Any application of artificial intelligence must go beyond being “icing on a cake” and prove its value if it to be rolled out at scale in the NHS, a national leader has said.

Professor Erika Denton, interim medical director for NHS England’s transformation directorate, argued AI had “huge” potential to transform health and care.

But speaking on day two of Digital Health Rewired, Denton suggested it is too often “an addition” to digital systems rather than something which has proved itself crucial.

“My personal view is that it can’t be icing on a cake,” said Denton, who is also NHSE’s clinical lead for AI. “It has to be something that makes a difference, that we can cost, and there has to be a value-for-money proposition.

“At a time when we’re very cost constrained, I think the technologies we need to early adopt are the ones that deliver on that value for money.”

Cash kickstart

Denton said the funding “kickstart” via the NHS AI Lab’s Artificial Intelligence Health and Care Award has already helped advance a sense of what those technologies were.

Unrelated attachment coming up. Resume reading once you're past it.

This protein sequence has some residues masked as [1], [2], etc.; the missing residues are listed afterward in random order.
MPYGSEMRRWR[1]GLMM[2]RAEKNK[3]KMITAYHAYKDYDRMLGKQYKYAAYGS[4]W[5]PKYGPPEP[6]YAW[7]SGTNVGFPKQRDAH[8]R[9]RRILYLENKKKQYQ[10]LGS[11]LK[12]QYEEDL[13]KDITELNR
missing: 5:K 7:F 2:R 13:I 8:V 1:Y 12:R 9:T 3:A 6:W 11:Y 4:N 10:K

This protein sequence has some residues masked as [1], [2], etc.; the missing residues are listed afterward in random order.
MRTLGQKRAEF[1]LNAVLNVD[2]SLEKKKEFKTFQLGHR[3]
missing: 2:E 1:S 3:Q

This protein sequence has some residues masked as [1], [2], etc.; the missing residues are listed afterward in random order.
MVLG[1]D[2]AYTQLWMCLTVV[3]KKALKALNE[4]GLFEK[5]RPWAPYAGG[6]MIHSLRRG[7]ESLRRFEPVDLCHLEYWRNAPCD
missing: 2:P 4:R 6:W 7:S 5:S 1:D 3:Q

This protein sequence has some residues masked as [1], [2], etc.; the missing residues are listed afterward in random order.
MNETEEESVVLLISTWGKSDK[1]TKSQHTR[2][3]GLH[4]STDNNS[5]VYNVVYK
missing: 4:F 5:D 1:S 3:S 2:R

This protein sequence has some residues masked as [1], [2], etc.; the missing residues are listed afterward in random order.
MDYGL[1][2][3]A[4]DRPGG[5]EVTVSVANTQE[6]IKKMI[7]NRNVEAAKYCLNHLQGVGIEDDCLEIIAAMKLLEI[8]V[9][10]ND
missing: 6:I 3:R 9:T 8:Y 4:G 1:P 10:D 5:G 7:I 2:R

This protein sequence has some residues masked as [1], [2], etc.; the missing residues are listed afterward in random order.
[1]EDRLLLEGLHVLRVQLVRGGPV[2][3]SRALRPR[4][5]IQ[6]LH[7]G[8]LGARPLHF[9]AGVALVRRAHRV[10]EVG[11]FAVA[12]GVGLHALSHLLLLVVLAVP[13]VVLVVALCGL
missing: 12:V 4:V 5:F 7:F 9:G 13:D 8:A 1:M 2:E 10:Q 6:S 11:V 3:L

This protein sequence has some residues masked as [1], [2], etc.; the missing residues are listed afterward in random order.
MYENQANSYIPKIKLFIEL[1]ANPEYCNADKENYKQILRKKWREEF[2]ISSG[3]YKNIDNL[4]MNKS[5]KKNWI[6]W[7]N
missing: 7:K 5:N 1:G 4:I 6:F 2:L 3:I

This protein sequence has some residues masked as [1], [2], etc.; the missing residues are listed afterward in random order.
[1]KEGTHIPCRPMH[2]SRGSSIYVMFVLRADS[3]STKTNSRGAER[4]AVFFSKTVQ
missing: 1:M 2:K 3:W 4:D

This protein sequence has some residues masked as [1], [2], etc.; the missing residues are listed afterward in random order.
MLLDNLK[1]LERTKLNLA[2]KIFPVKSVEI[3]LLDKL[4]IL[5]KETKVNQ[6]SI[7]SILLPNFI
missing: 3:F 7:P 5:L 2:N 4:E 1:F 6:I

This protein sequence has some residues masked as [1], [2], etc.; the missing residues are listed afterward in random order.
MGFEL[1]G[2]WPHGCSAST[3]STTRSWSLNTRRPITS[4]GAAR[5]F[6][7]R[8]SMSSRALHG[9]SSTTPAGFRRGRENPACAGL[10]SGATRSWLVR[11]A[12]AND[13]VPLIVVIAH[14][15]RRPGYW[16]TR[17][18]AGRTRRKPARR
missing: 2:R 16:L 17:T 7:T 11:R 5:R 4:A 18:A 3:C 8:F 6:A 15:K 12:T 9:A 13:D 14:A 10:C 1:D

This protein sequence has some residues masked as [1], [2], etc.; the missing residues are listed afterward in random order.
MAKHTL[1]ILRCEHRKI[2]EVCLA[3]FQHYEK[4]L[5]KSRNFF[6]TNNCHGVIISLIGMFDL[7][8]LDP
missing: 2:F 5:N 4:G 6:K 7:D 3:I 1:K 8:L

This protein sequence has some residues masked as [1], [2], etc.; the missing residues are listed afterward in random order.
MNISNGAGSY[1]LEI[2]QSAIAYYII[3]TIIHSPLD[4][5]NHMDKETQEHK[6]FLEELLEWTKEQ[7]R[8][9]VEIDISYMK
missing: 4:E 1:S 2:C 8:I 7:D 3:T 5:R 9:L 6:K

She pointed to the example of Brainomix, which is centred on AI in stroke imaging, and which “significantly reduces the pathway of care for people presenting with stroke symptoms”.

“That has a profound impact in terms of morbidity and mortality from stroke.”

NHS England’s aim is to make it easier for local leaders to find these sorts of proven and ethical applications of AI, Denton added.

To that end, the NHS AI Lab has been piloting an AI Deployment Platform (AIDP). It is intended to serve as an ‘app store’ for medical imaging technologies in radiology workflows.

In her role as a practising radiologist, Denton reported she is “inundated” by AI vendors suggesting their products are “great things to buy”.

“But it’s very difficult to find the evidence for how safe they are, how deployable they are, who else is using them. That is what we need to be doing from the centre [through the AIDP].

“It’s not our place to be the developer. But it is our place to keep things safe, and also to deliver that availability piece.

“It’s absolutely right that we can have 1,000 flowers bloom with lots of innovations, but we need to make sure our regulatory and ethical frameworks are appropriate,” Denton concluded.